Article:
The eligibility criteria is largely similar for both applications.The advantage is that if your fiance visa is refused then you are not married. If you marry and you spouses visa application is refused initially and then on appeal then you are stuck being married but in different countries.

Here is the criteria you would need to fulfill for a fiance visa, as I say the criteria is largely the same for a spouses visa. If you meet this you will almost certainly not be refused a spouses visa:-

• You plan to marry within 6 months of her arriving here (egg. statements from you and others, possibly a booking of a church/venue)
• You plan to live permanently together here (statements, correspondence)
• You have met each other before (eg. statements from you both and others, correspondence)
• You can support each other without the need for public funds (bank statements, evidence of income, evidence of jobs available that your husband could do)
• You have suitable accommodation which is owned or lived in only by you or your household and where you and your dependents can live without any help from public funds (tenancy agreement, land registry docs if you your own home)
She will also have to pass and english language test showing she has a basic command of spoken and listening English. She can find out approved test providers in her area by contacting the UK embassy nearest to her

You will need to apply for fiance/spouses visa using form VAF4 which is available for download from the UKBA website

You should consider instrucitng a immigration solicitor to prepare an applicaiton for you (whichever way you decide to do it). You can find local solicitors via:-

The UKBA is permitted to reject applications likes this on the basis of convictions if it is in the public interest. Given the relatively minor nature of her convictions I would not expect them to reject on this basis. However, when she comes to apply she should disclose the conviction and explain in detail the circumstances and the pressure she was under. It will help hugely if she mitigates the offence as much as possible.

I am sorry that I could not have better news for you. I have to go offline for the evening now and so will probably be unable to answer any follow up question you may have. I will be back online at 1000 am tomorrow morning and will reply immediately.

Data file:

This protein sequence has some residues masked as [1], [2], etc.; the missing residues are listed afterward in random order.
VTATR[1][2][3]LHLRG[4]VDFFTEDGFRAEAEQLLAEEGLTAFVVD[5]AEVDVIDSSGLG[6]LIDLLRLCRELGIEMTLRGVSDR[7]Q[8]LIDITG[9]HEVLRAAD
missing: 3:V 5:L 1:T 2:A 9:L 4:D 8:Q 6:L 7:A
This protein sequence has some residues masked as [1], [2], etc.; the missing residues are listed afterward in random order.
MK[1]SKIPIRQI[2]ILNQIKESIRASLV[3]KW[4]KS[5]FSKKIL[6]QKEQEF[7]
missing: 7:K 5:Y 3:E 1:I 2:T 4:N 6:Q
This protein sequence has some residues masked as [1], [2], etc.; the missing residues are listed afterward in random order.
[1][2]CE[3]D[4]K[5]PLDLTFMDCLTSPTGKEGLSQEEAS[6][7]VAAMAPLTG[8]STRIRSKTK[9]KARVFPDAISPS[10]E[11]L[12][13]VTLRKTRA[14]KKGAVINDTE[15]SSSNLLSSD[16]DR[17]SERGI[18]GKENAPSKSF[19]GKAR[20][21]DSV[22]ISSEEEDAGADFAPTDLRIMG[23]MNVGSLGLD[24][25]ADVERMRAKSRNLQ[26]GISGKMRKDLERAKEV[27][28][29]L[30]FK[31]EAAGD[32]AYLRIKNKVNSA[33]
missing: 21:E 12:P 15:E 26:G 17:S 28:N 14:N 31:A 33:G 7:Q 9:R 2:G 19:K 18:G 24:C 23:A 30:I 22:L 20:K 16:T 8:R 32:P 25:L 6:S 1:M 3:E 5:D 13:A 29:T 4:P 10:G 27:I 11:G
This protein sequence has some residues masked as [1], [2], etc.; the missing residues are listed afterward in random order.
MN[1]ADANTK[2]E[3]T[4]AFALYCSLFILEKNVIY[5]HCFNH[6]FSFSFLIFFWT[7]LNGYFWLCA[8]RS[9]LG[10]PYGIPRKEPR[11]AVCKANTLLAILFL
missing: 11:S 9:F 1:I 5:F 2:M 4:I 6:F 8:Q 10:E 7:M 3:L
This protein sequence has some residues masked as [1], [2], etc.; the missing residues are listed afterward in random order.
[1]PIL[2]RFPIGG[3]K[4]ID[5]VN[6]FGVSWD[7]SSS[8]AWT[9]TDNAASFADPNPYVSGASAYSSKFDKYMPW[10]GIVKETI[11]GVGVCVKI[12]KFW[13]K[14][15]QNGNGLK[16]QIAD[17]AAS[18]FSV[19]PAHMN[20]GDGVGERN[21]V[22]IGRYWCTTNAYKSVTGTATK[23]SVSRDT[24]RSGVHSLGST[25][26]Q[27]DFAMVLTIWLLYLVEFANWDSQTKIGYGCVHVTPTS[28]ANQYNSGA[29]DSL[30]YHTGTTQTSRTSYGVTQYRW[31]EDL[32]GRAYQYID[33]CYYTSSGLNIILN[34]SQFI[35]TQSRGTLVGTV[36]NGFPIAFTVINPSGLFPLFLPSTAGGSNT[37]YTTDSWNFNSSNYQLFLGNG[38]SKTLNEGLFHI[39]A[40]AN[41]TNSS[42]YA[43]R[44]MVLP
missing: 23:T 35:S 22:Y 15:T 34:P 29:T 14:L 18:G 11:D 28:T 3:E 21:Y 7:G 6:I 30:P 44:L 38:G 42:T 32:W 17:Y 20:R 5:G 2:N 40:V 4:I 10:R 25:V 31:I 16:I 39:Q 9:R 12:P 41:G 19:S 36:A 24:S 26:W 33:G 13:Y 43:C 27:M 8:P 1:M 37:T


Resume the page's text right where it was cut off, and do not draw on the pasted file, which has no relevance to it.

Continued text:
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If you wish for me to provide you with further guidance on any question you may have in the future then please submit a further question to the board requesting me either by my profile or by marking your question. “FAO Tom”.

Kind regards,

Customer: replied 5 years ago.
FAO Tom: Hi Tom, thanks for the response. You didn't really tell me anything I didn't already know. I was hoping hat you could clarify and present some case-law of previous applicants involving 'criminals' being granted fiance visas that we have something to fight with. I was also hoping you could clarify where the ECHR intersects with UK law and how one affects the other...
My chief concern is her DEPORTATION from the USA. I asked her if she had been deported and she said YES but this was done AFTER she had filled out a REQUEST to voluntarily return to the Philippines. She still has a copy of the request. The USA authorities, however, did NOT send her back voluntarily but actually deported her - seemingly.
How will this affect her UK fiance application?
Expert:  Thomas replied 5 years ago.

The principle of a right to family and private life under the Human Rights Act is such that it overrides most objections on the basis of character under UK immigration law.

The only time the UK government can justify a refusal is where it is in the public interest to deny a person their right to family and private life. This is, in other words, where to permit the person entry would put the security of the UK and it's nationals at risk. That will not be the case here because no resaonable person would say that her conviction is indicative of a person who is a threat to the security of the UK. Thus, her rights will prevail and she should be successful.

Again the fact that she was deported is a bit of a problem but provided that the UKBA accept that you are in a genuine marriage then her human rights will override this as well. Provided you can prove your relationship is that of any other loving marriage and you otherwise meet the eligibility criteria then you will be fine.

I'm not at work at the moment and therefore cannot provide caselaw, but the principle is very firmly establish I can assure you.

Trust this clarifies, please click accept.

Kind regards,